Go ahead and click “New” to create your mask, and then click “show selected mask overlay” along the bottom panel in order to view which areas you have covered with your mask.

Adobe Lightroom
While we’re getting set up, this seems like a good idea to go over your brushes. If you scroll along the custom effect settings, you should see a whole section devoted to brushes. You’re probably fairly familiar with how these brushes work, but as a quick refresher:

  • Size: Defines how large or small the brush will be.
  • Feather: Defines the hardness or softness of the brush (whether it will fade along the edges or create a hard edge).
  • Flow: Defines the intensity of the stroke.

Go ahead and set your brushes up the way you would like them. We kept our brush on the smaller side, with 100% flow and feathering.

Adobe Lightroom
And we’re ready to paint! Using your brush, color in the entire area you want to blur our. Because you clicked “show selected mask overlay,” the area you paint will turn a sheer red.

Adobe Lightroom
Pro Tip: If you accidentally cover an object (or part of an object) that you wanted to keep sharp, click on “erase” to brush off the unwanted areas.

Adobe Lightroom


Step Three: Apply the Blur effect

Once you’re done painting, uncheck “show selected mask overlay” and you will be able to see the changes on the image as you adjust the parameters in the right panel.

The two areas we will be adjusting are sharpness and clarity. For this image, we want to get the most blur we can for the background, so we set both values at -100. Go ahead and play with the values to get the look you’re going for.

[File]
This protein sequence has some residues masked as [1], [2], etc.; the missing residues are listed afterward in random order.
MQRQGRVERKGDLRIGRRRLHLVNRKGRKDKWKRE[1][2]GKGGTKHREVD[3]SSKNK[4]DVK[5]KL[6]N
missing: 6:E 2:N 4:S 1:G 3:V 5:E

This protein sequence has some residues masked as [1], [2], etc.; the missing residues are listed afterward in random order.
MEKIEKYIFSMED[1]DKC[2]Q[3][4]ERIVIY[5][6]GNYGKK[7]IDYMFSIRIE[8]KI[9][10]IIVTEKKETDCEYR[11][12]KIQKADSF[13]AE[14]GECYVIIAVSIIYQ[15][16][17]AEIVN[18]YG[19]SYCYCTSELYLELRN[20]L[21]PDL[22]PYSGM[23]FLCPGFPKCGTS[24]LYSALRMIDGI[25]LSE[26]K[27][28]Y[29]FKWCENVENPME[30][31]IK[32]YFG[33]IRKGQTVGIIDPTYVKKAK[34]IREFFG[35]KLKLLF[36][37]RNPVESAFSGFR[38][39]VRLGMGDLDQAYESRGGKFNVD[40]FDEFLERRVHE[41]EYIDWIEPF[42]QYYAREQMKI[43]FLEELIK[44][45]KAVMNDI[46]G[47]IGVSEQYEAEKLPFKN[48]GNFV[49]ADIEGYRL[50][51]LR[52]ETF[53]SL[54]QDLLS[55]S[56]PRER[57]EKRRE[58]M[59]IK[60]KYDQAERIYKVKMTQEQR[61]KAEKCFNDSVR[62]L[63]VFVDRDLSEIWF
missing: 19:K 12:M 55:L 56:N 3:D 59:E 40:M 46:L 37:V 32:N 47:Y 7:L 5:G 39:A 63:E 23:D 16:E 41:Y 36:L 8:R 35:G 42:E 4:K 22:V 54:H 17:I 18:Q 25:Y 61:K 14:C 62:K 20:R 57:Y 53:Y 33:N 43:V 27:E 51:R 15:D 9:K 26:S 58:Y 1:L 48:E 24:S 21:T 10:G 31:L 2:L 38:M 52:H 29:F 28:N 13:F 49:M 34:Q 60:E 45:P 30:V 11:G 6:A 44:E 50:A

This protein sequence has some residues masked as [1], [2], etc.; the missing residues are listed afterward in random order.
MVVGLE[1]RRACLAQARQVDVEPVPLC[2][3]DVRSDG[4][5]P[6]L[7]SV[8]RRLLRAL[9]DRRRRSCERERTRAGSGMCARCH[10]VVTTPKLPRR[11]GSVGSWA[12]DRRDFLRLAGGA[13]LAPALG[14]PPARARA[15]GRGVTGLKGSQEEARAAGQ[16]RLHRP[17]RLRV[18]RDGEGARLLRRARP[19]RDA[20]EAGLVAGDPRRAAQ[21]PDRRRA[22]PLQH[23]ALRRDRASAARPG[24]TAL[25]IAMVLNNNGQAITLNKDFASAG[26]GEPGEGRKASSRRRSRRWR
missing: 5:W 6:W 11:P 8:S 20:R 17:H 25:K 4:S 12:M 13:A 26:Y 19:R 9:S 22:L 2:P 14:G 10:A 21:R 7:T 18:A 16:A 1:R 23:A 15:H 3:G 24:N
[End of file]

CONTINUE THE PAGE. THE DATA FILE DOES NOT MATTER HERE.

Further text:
Adobe Lightroom
As you can see, the background is a now a fair bit blurred, and the figure in the foreground stands out more than she did in the original. If you feel this is not enough blur, or you want to apply another layer only to certain areas (for example, areas further in the background), simply repeat the process. Click on “New” to start a new adjustment and repeat steps 2-3.

We went ahead and repeated the process to create our final image.

Adobe Lightroom


Step Four: Save Your Work

As we’ve said, Lightroom uses non-destructive editing. To save and export your photos, click “Done,” then return to the “Library” module (next to “Develop” in the top nav bar). Once here, select your photo and click “Export.” A dialogue box will pop up allowing you to save and rename your image to a folder of your choice, among a myriad of other editing and resizing options. For more on exporting files in Lightroom, see our recent post on resizing images in Lightroom.

And there you have it! The results with this tool are subtle but can be repeated as many times as you need, and every edit will be saved along the way, leaving your original image untouched—no more panicking about destroying pixels or compulsively hitting CTRL+S.

When you don’t have time to shoot and edit your own image, save time and money with royalty-free stock graphics. After all, even the fastest editing tricks aren’t quite as quick as clicking “Download.”


What will you create?